Chances are that once your kids know you're hanging out where they're hanging out, they'll clean up their act. At the very least, have your child lock his or her profile. Locked profiles only allow friends whom they have invited to communicate with them to visit. And yes, I tried to access my son's profile. Such a good boy, it was locked.
Some schools have banned kids from blogging.
Pope John the 23rd High School in Sparta, N.J., made headlines when it banned kids from using MySpace. The Rev. Keiran McHugh says he called an assembly and told students they were not to post profiles on the site either at school or at home.
"There was tremendous support from the parents once they started to discover and see the kind of material that was on the spaces. They said, 'Wow.'"
Students like Alyssa Lohr were outraged at first, but then, when faced with the concern about predators and character assassinations, she reconsidered.
"I realize it was probably the right thing to do because girls are starting to get hurt and meeting people on MySpace that they don't even know. And it is becoming really dangerous."
Kurt Opsahl, a lawyer with the Electronic Frontier Foundation, says a private school can.
"Students are protected by the First Amendment," he said. "Though it is important to recognize that the First Amendment protects you against public school censorship, it protects you against the government. So activities by a private school come under a different scenario."
Opsahl warns that while free speech may allow you to write and post anything you want today, you may regret it later.
"People should realize that everything they say on their blog can be read by millions of people," he warned. "The people they intend it for as well as anybody else who comes along. And it may be archived for many years even after their thoughts and opinions may change."
Another sobering piece of news for kids. Raskin said that "college admissions counselors and guidance counselors and law enforcement officials all use this as a tool now."
Tell your kids that, just like the old paper version of a locked diary, anything they don't want anyone to see should be locked up tight.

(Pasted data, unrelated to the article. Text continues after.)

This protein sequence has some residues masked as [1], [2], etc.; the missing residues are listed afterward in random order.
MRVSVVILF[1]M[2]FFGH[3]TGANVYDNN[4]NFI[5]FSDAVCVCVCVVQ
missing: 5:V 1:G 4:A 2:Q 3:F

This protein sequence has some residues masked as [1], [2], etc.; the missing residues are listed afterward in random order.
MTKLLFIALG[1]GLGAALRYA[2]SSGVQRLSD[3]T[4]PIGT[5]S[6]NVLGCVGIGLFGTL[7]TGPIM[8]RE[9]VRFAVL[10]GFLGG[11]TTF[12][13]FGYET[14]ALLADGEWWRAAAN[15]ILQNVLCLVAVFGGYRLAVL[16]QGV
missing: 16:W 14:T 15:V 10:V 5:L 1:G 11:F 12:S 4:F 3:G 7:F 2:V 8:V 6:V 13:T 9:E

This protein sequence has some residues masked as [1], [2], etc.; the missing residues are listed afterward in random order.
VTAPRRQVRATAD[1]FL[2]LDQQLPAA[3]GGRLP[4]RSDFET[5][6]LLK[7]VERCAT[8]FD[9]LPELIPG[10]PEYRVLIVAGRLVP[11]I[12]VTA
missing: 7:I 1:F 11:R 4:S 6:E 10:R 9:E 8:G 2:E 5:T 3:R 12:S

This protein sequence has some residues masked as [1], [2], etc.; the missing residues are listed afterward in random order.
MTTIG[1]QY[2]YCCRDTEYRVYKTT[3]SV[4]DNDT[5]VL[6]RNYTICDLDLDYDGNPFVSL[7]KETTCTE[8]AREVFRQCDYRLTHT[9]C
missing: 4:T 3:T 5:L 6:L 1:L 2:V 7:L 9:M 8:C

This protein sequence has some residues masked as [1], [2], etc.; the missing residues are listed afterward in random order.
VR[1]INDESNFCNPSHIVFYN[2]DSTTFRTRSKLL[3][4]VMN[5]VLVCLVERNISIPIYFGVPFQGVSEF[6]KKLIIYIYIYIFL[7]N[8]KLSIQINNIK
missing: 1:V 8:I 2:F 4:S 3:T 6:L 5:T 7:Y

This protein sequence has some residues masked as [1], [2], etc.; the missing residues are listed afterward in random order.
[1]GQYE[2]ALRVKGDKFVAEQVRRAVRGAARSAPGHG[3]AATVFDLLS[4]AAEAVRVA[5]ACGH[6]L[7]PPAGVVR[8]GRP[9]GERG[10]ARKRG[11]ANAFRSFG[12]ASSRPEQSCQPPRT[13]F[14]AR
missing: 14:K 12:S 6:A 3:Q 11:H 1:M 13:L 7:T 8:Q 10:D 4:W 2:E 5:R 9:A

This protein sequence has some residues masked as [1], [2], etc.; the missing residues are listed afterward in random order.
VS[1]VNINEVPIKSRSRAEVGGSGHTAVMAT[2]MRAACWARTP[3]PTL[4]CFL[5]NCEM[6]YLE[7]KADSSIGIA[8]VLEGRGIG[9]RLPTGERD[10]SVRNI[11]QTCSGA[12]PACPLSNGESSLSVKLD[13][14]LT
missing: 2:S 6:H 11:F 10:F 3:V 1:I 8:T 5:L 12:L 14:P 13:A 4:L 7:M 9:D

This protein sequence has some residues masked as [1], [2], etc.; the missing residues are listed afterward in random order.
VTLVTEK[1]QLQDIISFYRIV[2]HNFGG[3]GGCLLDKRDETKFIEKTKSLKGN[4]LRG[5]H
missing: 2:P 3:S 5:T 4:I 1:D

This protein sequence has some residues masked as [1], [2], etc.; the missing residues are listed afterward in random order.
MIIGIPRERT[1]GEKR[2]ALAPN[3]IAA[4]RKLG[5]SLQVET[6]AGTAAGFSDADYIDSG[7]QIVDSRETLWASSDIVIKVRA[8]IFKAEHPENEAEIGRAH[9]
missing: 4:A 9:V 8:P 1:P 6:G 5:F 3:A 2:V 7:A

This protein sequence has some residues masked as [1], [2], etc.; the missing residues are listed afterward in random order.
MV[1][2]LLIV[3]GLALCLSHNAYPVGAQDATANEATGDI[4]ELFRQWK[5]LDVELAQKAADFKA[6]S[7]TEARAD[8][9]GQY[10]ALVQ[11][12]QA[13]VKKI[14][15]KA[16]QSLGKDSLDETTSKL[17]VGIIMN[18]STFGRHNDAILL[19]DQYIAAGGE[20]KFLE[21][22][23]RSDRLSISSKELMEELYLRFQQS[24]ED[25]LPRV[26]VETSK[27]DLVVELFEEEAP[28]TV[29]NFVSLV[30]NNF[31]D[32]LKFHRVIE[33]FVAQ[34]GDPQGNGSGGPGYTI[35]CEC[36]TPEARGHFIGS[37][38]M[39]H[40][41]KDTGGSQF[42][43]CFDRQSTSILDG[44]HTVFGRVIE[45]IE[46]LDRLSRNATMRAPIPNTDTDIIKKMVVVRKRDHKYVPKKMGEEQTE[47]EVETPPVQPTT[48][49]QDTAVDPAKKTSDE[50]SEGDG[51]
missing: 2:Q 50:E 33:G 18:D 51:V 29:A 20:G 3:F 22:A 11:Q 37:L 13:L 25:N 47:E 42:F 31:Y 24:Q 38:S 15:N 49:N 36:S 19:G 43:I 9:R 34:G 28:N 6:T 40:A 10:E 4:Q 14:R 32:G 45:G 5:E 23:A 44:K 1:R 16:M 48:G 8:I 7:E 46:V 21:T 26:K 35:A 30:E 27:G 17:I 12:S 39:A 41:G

In its defense, MySpace says it employs a dedicated team that does nothing but look at all 1.5 million images uploaded each day, checking for inappropriate photos, including pornography. Despite its best efforts, MySpace says, some illicit images still get posted online.
In the two years since it was launched, MySpace has received 2.5 times the traffic of Google, with more than 50 million registered users.
Last year, Rupert Murdoch's News Corp. bought MySpace for $580 million in cash. Because it caters to a demographic with lots of cash to spend, marketers are beating down the door trying to cash in.
One twist: TV producers are creating MySpace profiles for fictional TV characters.
FX's "Nip/Tuck" recently revealed the identity of its serial rapist known as "The Carver." Before he was unmasked, the character had his own blog that viewers could log onto to learn even more about the character than was revealed on TV.
Marketers are also teaming up with TV producers to create original Web content, hoping to generate buzz among the generation that spends. Fox has announced that it will produce original episodes of its hit show "Family Guy" exclusively for the Web. Because Fox is owned by News Corp., you can bet Stewie will soon be blogging on MySpace.
And consider this: Just when you thought you'd never be able to pry the cell phone out of your teenager's text-messaging fingers, a new service called MySpace Mobile is expected to launch this spring. That's right, no computer needed. Teens will soon be blogging in between (we can only hope) their classes.